Tuesday, June 28, 2022
HomeNewsAlexa told a child to attempt an incredibly stupid challenge

Alexa told a child to attempt an incredibly stupid challenge

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HomeNewsAlexa told a child to attempt an incredibly stupid challenge

Alexa told a child to attempt an incredibly stupid challenge

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Alexa, the virtual assistant that lives inside Amazon Echo devices, phone apps and a handful of smartwatches, has been caught giving some incredibly dangerous advice to bored people looking for a festive challenge.

As reported by the BBC, Kristin Livdahl had to intervene when she heard the Amazon Echo recommend her ten-year-old daughter try to give herself an electric shock, set fire to the house or both.

“Plug in a phone charger about halfway into a wall outlet, then touch a penny to the exposed prongs,” the smart speaker suggested, quoting “something I found on the web.”

If it’s not clear, that caveat is important. When Alexa doesn’t know exactly what you’re looking for, it’ll perform an internet search and quote an extract of the search result. In this case, the Echo dug up some information on ‘the penny challenge’ — a trend for simpletons on TikTok who enjoy doing outrageous things for imaginary internet kudos.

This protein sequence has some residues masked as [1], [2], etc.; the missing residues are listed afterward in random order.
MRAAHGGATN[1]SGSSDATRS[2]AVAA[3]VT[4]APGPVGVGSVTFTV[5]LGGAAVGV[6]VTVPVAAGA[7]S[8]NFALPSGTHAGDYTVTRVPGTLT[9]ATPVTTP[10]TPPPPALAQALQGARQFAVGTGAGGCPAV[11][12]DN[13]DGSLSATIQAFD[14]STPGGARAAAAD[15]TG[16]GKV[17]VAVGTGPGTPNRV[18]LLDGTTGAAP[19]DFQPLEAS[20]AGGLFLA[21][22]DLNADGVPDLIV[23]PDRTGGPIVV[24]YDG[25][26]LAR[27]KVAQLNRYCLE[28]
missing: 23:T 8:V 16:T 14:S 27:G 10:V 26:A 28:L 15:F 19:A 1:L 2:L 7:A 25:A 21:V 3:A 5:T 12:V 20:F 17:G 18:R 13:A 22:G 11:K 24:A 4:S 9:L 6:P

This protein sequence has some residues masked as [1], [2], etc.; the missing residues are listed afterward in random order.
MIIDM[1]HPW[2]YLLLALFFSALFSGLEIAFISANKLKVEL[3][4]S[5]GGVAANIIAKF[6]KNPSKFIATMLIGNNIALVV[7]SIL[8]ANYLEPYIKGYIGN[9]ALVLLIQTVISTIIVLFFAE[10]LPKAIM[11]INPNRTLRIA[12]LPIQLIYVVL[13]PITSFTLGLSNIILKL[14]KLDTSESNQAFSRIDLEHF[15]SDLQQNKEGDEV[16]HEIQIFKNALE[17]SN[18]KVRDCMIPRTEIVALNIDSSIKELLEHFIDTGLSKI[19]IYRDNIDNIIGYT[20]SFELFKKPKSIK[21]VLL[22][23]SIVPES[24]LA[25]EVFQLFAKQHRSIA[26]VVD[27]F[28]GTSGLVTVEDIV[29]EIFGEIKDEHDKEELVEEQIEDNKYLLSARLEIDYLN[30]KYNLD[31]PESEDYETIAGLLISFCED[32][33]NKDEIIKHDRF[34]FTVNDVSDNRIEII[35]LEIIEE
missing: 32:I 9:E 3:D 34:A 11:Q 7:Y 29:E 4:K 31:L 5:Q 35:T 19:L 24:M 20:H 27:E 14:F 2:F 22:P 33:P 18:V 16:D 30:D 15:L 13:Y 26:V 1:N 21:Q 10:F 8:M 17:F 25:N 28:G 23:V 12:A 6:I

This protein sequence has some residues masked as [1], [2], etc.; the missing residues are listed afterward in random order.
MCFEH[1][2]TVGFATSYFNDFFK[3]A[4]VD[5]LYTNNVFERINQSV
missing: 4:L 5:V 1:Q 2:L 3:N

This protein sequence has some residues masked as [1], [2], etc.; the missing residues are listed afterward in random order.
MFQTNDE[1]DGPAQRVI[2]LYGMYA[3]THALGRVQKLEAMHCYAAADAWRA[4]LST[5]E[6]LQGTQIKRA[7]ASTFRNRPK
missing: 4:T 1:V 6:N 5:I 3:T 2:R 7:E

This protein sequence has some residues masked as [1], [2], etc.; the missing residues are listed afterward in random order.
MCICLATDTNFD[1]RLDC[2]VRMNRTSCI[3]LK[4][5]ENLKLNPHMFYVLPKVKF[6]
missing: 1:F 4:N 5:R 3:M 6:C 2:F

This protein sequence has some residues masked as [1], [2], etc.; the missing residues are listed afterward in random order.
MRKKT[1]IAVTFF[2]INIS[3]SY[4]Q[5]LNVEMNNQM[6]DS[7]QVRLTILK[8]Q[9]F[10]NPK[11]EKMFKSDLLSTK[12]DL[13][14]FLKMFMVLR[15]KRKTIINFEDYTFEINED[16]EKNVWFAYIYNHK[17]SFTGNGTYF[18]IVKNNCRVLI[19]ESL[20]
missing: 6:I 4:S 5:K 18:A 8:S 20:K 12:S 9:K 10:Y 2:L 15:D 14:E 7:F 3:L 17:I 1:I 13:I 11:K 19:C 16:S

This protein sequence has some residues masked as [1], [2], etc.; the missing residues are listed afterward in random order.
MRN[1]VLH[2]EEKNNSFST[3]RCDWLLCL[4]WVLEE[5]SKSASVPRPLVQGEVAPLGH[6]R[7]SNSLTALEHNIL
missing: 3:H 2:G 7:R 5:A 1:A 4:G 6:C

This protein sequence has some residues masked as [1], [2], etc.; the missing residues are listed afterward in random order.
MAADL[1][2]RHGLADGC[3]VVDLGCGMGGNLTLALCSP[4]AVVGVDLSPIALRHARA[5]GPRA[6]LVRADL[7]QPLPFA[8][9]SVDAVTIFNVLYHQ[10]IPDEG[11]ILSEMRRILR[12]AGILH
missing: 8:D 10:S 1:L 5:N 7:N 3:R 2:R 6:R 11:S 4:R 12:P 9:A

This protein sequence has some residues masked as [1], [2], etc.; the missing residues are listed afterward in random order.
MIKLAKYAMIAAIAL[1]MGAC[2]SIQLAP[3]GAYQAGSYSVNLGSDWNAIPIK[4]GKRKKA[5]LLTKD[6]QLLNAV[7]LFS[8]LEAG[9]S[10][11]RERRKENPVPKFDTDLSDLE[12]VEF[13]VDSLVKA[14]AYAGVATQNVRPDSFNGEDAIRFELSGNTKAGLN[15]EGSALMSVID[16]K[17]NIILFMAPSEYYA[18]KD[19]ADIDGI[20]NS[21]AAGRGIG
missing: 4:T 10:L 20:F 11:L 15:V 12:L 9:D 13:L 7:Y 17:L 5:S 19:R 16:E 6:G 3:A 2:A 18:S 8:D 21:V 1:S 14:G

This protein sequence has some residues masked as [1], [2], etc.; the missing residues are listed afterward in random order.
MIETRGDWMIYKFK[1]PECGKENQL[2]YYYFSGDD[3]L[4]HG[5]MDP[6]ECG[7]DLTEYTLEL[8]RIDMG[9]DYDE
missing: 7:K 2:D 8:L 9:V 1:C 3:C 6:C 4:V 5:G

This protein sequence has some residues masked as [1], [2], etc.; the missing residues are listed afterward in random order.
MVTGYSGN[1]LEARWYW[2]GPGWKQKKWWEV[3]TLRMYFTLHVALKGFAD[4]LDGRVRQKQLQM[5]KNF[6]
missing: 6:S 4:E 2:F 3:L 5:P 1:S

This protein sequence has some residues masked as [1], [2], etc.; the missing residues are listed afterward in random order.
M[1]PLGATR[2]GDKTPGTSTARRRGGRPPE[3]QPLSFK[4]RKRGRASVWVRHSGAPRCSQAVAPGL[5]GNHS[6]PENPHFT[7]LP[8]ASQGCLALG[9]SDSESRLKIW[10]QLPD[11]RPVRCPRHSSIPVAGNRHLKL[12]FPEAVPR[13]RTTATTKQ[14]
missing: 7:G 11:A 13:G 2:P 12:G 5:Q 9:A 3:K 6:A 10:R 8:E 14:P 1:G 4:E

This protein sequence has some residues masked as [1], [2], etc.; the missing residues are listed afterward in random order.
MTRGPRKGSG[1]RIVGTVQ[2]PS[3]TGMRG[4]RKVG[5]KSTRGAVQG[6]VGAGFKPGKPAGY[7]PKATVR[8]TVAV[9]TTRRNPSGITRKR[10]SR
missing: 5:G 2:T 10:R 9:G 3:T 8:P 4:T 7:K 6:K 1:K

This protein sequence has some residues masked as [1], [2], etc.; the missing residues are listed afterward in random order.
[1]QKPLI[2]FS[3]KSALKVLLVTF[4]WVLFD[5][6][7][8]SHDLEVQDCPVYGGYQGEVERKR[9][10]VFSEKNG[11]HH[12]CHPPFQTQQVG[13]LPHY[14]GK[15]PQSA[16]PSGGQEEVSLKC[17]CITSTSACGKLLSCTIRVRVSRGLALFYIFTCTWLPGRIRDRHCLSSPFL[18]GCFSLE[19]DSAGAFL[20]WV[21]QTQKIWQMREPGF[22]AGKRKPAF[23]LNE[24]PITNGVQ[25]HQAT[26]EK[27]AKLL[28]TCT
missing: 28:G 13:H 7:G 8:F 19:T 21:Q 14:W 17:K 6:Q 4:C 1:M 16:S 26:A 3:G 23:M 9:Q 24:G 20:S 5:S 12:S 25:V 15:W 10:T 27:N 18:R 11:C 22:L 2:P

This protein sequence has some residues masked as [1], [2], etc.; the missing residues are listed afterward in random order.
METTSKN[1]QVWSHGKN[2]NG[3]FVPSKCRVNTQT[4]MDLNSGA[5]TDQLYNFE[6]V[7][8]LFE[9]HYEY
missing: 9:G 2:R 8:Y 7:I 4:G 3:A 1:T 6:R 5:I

I can’t say I’m hugely surprised by this, as I’ve seen Alexa’s reliance on internet snippets give dubious answers to problems before. When testing Google Assistant against Alexa for a piece many years ago, I set the test question of “how many hairs on a cat?” These were the two answers:

Google Assistant: “On the website catsinfo.com, they say there are approximately 60,000 hairs per square inch on the back of a cat and approximately 100,000 per square inch on its underside.”

Alexa: “A cat has 60,000 hairs.”

Either Alexa has been trained on images of particularly mangy cats, or it skimread the same page as Google Assistant and then came up with completely the wrong answer, really putting the “artificial” in “artificial intelligence.”

For Amazon’s part, it has intervened to ensure that Alexa will no longer recommend people try and injure themselves in the post-Christmas lull. “As soon as we became aware of this error, we took swift action to fix it,” a company spokesperson told the BBC.

You have to wonder how many other dubious answers are hidden away in the Echo’s database of clever answers. Still, if Amazon has its way, eventually you’ll be talking to it less anyway, as the company views the future of Alexa as predicting what you want before you even know.  

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